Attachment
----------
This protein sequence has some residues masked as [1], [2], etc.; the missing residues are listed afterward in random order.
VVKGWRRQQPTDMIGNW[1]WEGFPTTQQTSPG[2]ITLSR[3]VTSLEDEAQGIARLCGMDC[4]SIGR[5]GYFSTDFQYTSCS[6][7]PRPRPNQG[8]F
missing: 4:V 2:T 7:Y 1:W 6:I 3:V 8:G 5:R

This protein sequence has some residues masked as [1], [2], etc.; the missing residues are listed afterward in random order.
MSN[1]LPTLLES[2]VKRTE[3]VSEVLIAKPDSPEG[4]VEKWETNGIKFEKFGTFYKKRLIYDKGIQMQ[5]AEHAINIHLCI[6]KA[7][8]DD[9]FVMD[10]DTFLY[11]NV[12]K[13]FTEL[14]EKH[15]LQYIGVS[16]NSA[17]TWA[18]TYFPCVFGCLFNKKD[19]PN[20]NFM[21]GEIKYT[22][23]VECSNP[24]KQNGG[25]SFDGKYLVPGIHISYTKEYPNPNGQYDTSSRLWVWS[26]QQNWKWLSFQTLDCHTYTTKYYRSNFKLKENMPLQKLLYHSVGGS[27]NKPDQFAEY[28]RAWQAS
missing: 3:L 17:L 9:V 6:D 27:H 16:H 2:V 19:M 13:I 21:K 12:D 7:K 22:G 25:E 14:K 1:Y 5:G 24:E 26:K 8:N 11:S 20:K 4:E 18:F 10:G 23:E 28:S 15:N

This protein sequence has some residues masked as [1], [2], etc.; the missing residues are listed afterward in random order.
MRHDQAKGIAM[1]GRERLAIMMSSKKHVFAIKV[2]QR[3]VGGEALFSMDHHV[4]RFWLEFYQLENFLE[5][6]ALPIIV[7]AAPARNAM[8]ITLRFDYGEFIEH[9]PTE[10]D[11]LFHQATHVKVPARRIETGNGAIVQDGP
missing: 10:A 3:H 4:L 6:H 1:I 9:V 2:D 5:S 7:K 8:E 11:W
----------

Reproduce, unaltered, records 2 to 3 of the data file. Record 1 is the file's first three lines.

This protein sequence has some residues masked as [1], [2], etc.; the missing residues are listed afterward in random order.
MSN[1]LPTLLES[2]VKRTE[3]VSEVLIAKPDSPEG[4]VEKWETNGIKFEKFGTFYKKRLIYDKGIQMQ[5]AEHAINIHLCI[6]KA[7][8]DD[9]FVMD[10]DTFLY[11]NV[12]K[13]FTEL[14]EKH[15]LQYIGVS[16]NSA[17]TWA[18]TYFPCVFGCLFNKKD[19]PN[20]NFM[21]GEIKYT[22][23]VECSNP[24]KQNGG[25]SFDGKYLVPGIHISYTKEYPNPNGQYDTSSRLWVWS[26]QQNWKWLSFQTLDCHTYTTKYYRSNFKLKENMPLQKLLYHSVGGS[27]NKPDQFAEY[28]RAWQAS
missing: 3:L 17:L 9:V 6:D 27:H 16:H 2:V 19:M 13:I 21:K 12:D 7:K 22:G 25:E 14:K 1:Y 5:G 24:E 26:K 8:N 11:S 20:K 4:E 18:F 10:G 23:E 28:S 15:N

This protein sequence has some residues masked as [1], [2], etc.; the missing residues are listed afterward in random order.
MRHDQAKGIAM[1]GRERLAIMMSSKKHVFAIKV[2]QR[3]VGGEALFSMDHHV[4]RFWLEFYQLENFLE[5][6]ALPIIV[7]AAPARNAM[8]ITLRFDYGEFIEH[9]PTE[10]D[11]LFHQATHVKVPARRIETGNGAIVQDGP
missing: 10:A 3:H 4:L 6:H 1:I 9:V 2:D 5:S 7:K 8:E 11:W